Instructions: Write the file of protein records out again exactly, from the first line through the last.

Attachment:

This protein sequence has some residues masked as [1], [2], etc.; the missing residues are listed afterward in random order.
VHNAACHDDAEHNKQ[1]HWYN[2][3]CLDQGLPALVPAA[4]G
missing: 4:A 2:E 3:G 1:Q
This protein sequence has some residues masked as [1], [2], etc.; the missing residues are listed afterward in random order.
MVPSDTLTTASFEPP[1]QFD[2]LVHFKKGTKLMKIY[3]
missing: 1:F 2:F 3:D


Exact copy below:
This protein sequence has some residues masked as [1], [2], etc.; the missing residues are listed afterward in random order.
VHNAACHDDAEHNKQ[1]HWYN[2][3]CLDQGLPALVPAA[4]G
missing: 4:A 2:E 3:G 1:Q
This protein sequence has some residues masked as [1], [2], etc.; the missing residues are listed afterward in random order.
MVPSDTLTTASFEPP[1]QFD[2]LVHFKKGTKLMKIY[3]
missing: 1:F 2:F 3:D